March 31, 2020

Should SEOs Know HTML?

There’s an interesting discussion developing in the SEO community about whether or not SEO people should have intimate knowledge of HTML or not.

The common analogy being thrown around is that HTML is to SEO what anatomy is to a doctor. For the most part, I agree with this statement.

As I talk with more and more people involved in SEO, I’m always shocked at how few of them actually know how to program. Not only should a good SEO know HTML, but they should be familiar with .htaccess, robots.txt, PHP, ASP, Javascript, Flash, and even some basic graphic design.

The reason is simple: All of these factors affect SEO, and the more in depth knowledge you can have of the subject the better prepared you can be to improve a site’s ranking.

The biggest advantage comes from knowing the problems that your other teams are going to face and being able to infer what objections they might raise. When your coding team says “we can’t do that” it can be beneficial to offer suggestions. You’d be surprised how many development teams aren’t familiar with apache modrewrite directives or php 301 redirects.

It’s important to not only know about these concepts, but to know how they’re implemented as well. That’s one strategy that’s benefited me greatly in my career. Knowing how to do all of the code has helped me not only gauge how to prioritize projects but to cut through delays given by outsourced programming teams as well.

Making a recommendation to replace images with text just isn’t as well thought out unless you actually know the work required to do so. You can’t truly SEO a site to it’s full potential unless you’re able to look at the complete picture and see every factor of the site.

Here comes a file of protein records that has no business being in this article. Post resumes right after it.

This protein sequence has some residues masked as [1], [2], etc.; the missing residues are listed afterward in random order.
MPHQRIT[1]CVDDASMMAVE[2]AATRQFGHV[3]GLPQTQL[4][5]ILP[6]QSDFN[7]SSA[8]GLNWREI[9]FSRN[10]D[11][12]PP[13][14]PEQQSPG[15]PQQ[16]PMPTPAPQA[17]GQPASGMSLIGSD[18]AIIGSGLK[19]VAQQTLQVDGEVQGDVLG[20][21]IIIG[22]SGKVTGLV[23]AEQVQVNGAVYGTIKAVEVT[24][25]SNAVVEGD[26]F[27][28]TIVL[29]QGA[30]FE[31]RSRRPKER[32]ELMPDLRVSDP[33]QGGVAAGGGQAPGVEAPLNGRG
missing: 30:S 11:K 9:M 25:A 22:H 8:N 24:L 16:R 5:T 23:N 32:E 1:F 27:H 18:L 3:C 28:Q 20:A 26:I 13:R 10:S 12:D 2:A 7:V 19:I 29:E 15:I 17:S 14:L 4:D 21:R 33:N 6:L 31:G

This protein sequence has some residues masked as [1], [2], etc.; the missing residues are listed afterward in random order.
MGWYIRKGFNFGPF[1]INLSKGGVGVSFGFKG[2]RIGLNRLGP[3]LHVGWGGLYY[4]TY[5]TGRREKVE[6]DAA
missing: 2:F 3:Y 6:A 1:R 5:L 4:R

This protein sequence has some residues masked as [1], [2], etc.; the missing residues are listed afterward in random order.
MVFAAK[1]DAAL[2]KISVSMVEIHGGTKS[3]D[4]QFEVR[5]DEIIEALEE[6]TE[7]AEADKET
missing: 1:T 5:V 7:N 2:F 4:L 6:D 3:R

It’s almost a sick paradoxical joke to say SEOs need to have technical knowledge though, as often times technical people don’t make the best SEOs. A good SEO also needs to be familiar with sales and marketing – as they’re going to spend a lot of time in those areas as well. Much of the job requires presenting, talking, and generally convincing people that you’re right. Salesmanship is clearly a very valuable SEO skill – not just in acquiring business but in getting client and developer sign off too.

It’s not crucial that you be a l33t code monkey to be an SEO, but if you’re one of those who don’t think it’s important to know HTML you should probably start looking for a new career – your SEO one isn’t going to go too far.

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About Ryan Jones

Ryan Jones is an SEO from Detroit. By day he works as a manager of SEO & Analytics at SapientNitro where his team performs SEO for Fortune500 clients. By night he's either playing hockey or attempting to take over the world with his own websites - which he would have already succeeded in doing had it not been for those meddling kids and their dog. The views expressed here have not been paid for and belong only to Ryan, not any of his employers or clients. Follow Ryan on Twitter at: @RyanJones, add him on Google+ or visit his personal website: www.RyanMJones.com

Comments

  1. Hey Ryan,
    Thanks for the mention here. I think you hit the nail on the head. SEOs don’t need to be technical monkeys to be successful (although it certainly doesn’t hurt), but HTML is definitely a requirement.

    SEO is a very unique field because it’s essentially an intersection between web development and marketing. Get one foot in each and you’re way ahead of the game. đŸ™‚

  2. Hey Gyuatee, you’re welcome. SEO’s uniqueness is why I love the field and it’s what made me switch out of programming. I love being able to think of strategies and I love that the field is always changing.